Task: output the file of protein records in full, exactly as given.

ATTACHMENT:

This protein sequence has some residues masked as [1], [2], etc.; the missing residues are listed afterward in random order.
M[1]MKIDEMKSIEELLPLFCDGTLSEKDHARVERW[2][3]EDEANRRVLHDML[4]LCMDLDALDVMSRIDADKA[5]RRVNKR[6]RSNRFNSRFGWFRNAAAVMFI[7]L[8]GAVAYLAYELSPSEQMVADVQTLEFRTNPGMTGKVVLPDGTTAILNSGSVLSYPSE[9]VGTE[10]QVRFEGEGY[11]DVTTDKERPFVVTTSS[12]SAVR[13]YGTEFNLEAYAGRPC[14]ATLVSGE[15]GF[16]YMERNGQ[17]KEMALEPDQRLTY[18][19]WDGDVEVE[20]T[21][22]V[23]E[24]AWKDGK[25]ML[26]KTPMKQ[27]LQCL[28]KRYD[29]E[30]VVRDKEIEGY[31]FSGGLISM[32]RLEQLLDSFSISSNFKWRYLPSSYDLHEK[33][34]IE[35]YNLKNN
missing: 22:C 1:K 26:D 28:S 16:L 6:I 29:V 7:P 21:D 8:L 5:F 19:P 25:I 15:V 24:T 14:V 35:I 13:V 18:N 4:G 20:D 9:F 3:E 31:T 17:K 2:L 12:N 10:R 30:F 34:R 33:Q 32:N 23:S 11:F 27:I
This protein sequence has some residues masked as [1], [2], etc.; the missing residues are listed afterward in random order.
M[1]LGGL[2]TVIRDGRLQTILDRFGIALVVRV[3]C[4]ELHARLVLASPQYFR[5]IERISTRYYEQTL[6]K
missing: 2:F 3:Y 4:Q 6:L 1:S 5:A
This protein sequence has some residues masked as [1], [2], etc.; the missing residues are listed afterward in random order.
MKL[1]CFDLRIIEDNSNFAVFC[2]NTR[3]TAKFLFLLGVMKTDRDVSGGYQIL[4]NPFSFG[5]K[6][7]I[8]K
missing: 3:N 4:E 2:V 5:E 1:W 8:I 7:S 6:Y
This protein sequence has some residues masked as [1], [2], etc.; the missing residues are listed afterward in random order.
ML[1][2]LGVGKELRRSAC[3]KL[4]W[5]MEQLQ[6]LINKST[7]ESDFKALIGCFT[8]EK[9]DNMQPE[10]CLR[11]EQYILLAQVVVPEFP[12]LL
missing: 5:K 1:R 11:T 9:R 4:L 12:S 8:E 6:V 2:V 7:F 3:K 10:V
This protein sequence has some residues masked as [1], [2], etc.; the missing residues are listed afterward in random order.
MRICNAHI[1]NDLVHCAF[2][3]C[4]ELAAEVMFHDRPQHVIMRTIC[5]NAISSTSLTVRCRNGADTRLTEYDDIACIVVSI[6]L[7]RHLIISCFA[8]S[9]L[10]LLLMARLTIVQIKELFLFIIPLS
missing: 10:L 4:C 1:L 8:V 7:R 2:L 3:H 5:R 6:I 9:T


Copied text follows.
This protein sequence has some residues masked as [1], [2], etc.; the missing residues are listed afterward in random order.
M[1]MKIDEMKSIEELLPLFCDGTLSEKDHARVERW[2][3]EDEANRRVLHDML[4]LCMDLDALDVMSRIDADKA[5]RRVNKR[6]RSNRFNSRFGWFRNAAAVMFI[7]L[8]GAVAYLAYELSPSEQMVADVQTLEFRTNPGMTGKVVLPDGTTAILNSGSVLSYPSE[9]VGTE[10]QVRFEGEGY[11]DVTTDKERPFVVTTSS[12]SAVR[13]YGTEFNLEAYAGRPC[14]ATLVSGE[15]GF[16]YMERNGQ[17]KEMALEPDQRLTY[18][19]WDGDVEVE[20]T[21][22]V[23]E[24]AWKDGK[25]ML[26]KTPMKQ[27]LQCL[28]KRYD[29]E[30]VVRDKEIEGY[31]FSGGLISM[32]RLEQLLDSFSISSNFKWRYLPSSYDLHEK[33][34]IE[35]YNLKNN
missing: 22:C 1:K 26:D 28:S 16:L 6:I 29:V 7:P 21:D 8:L 5:F 19:P 25:I 15:V 24:T 14:V 35:I 13:V 18:N 4:G 20:D 9:F 3:E 31:T 17:K 2:L 12:N 10:R 30:F 34:R 33:Q 32:N 23:S 11:F 27:I
This protein sequence has some residues masked as [1], [2], etc.; the missing residues are listed afterward in random order.
M[1]LGGL[2]TVIRDGRLQTILDRFGIALVVRV[3]C[4]ELHARLVLASPQYFR[5]IERISTRYYEQTL[6]K
missing: 2:F 3:Y 4:Q 6:L 1:S 5:A
This protein sequence has some residues masked as [1], [2], etc.; the missing residues are listed afterward in random order.
MKL[1]CFDLRIIEDNSNFAVFC[2]NTR[3]TAKFLFLLGVMKTDRDVSGGYQIL[4]NPFSFG[5]K[6][7]I[8]K
missing: 3:N 4:E 2:V 5:E 1:W 8:I 7:S 6:Y
This protein sequence has some residues masked as [1], [2], etc.; the missing residues are listed afterward in random order.
ML[1][2]LGVGKELRRSAC[3]KL[4]W[5]MEQLQ[6]LINKST[7]ESDFKALIGCFT[8]EK[9]DNMQPE[10]CLR[11]EQYILLAQVVVPEFP[12]LL
missing: 5:K 1:R 11:T 9:R 4:L 12:S 8:E 6:V 2:V 7:F 3:K 10:V
This protein sequence has some residues masked as [1], [2], etc.; the missing residues are listed afterward in random order.
MRICNAHI[1]NDLVHCAF[2][3]C[4]ELAAEVMFHDRPQHVIMRTIC[5]NAISSTSLTVRCRNGADTRLTEYDDIACIVVSI[6]L[7]RHLIISCFA[8]S[9]L[10]LLLMARLTIVQIKELFLFIIPLS
missing: 10:L 4:C 1:L 8:V 7:R 2:L 3:H 5:R 6:I 9:T